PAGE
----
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Rep. Thompson: Federal investigation of possible Clery Act violations at Penn State will be public

Although a preliminary report on the U.S. Department of Education’s Penn State investigation was not made public, the federal agency’s final report will be, U.S. Rep. Glenn Thompson said Wednesday.

When that will happen, however, remains uncertain.

“This has taken a very, very, very long time,” Thompson, R-Howard Township, said in a meeting at the Centre Daily Times office in College Township.

In November 2011, the Department of Education launched an investigation into whether Penn State failed to follow requirements of the Clery Act, which mandates that criminal offenses on college campuses be reported to authorities, and that a warning be issued if a reported crime poses a threat to the campus community.

The investigation was initiated after former assistant football coach Jerry Sandusky was charged with sexually abusing young boys over several years, including incidents on campus. The review covers the period from 1998 through 2011.

Sandusky was convicted last summer on 45 counts of child sexual abuse. Former Penn State officials Graham Spanier, Gary Schultz and Tim Curley were ordered July 30 to stand trial on related charges, including perjury and failure to report crimes.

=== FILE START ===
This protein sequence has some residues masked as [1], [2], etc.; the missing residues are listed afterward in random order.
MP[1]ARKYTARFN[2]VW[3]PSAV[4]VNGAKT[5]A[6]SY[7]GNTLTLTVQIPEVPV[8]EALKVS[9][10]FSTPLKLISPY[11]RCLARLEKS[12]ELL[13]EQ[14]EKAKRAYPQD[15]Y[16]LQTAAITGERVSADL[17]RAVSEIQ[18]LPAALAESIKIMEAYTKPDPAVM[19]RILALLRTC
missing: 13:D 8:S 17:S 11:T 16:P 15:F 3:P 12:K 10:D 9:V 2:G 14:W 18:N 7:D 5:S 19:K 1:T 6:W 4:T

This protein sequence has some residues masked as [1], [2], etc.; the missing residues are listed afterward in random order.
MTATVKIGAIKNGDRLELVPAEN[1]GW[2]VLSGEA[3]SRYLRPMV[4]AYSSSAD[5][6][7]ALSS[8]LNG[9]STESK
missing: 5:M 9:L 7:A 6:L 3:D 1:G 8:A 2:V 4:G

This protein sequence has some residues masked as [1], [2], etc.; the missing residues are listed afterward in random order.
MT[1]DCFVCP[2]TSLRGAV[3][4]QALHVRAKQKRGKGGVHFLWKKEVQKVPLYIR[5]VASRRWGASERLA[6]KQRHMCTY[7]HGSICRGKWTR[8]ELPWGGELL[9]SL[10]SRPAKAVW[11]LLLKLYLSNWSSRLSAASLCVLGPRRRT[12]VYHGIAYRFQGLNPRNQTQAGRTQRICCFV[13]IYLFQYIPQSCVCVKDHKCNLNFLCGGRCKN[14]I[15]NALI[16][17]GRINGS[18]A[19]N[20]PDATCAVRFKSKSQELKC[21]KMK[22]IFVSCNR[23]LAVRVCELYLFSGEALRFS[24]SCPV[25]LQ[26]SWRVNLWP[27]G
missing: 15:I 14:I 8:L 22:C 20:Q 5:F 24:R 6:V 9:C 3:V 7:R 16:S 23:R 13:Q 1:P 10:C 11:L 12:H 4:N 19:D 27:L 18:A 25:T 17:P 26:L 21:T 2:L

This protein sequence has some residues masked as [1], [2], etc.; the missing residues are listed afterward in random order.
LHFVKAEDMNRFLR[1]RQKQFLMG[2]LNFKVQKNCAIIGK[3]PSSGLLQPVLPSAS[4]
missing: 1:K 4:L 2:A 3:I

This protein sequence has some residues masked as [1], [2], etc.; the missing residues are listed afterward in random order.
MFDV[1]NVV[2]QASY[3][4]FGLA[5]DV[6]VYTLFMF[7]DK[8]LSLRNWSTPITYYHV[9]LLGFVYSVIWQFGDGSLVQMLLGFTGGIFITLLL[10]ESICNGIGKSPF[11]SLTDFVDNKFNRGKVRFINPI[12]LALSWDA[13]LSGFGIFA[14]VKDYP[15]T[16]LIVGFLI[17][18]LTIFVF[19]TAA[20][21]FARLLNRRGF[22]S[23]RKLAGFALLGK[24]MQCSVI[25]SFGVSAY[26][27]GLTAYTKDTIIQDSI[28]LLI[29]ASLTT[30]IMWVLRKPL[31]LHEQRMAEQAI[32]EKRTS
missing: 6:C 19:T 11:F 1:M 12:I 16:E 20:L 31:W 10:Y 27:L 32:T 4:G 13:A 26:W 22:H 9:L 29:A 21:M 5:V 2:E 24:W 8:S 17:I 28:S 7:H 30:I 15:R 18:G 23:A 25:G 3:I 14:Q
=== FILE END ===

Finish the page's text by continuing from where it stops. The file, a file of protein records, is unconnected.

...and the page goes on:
Penn State President Rodney Erickson has said he expects the federal review to find Clery Act violations.

The findings of a preliminary report delivered to Penn State on July 13 were kept confidential, and Thompson called that first statement “far from final.”

“The preliminary report is just supposed to go to the school in question to allow them a chance to respond,” Thompson said. “If the Department of Education missed something, the school has an opportunity to help fill in the blanks.”

Jane Glickman, Department of Education spokeswoman, confirmed Wednesday that while the preliminary report was not released, the “Final Program Review Determination Letter will indeed be made public.”

She added: “We are required by statute to maintain the confidentiality of any program review report until the institution has an opportunity to respond and the (d)epartment issues a final report taking into consideration the institution’s response.”

No release date has been set for the full Department of Education report, university spokesman David La Torre said Wednesday.

Glickman confirmed that “we don’t have any time line for when it will be out.”

Thompson said he speaks often with Education Secretary Arne Duncan about the Penn State situation, and was disappointed that the preliminary Clery Act report was issued without his knowledge.

“I wasn’t real happy with Arne Duncan,” Thompson said.

Among numerous pieces of information the Department of Education requested from Penn State in November 2011 were:

•  a list of all incidents of crime reported to the university police department between 1998 and 2011;



•  a copy of the organizational chart for police and security-related functions for Penn State and all of its colleges;



•  a comprehensive list of buildings and land owned by the university; and



•  a list of all “timely warnings and emergency notifications” issued during the same 13-year period.



In March 2012, Penn State hired Gabriel Gates as its full-time Clery Act compliance manager.

The Clery Act is named for Jeanne Clery, a Lehigh University freshman who was raped and killed in 1986 by another student in her campus dormitory.

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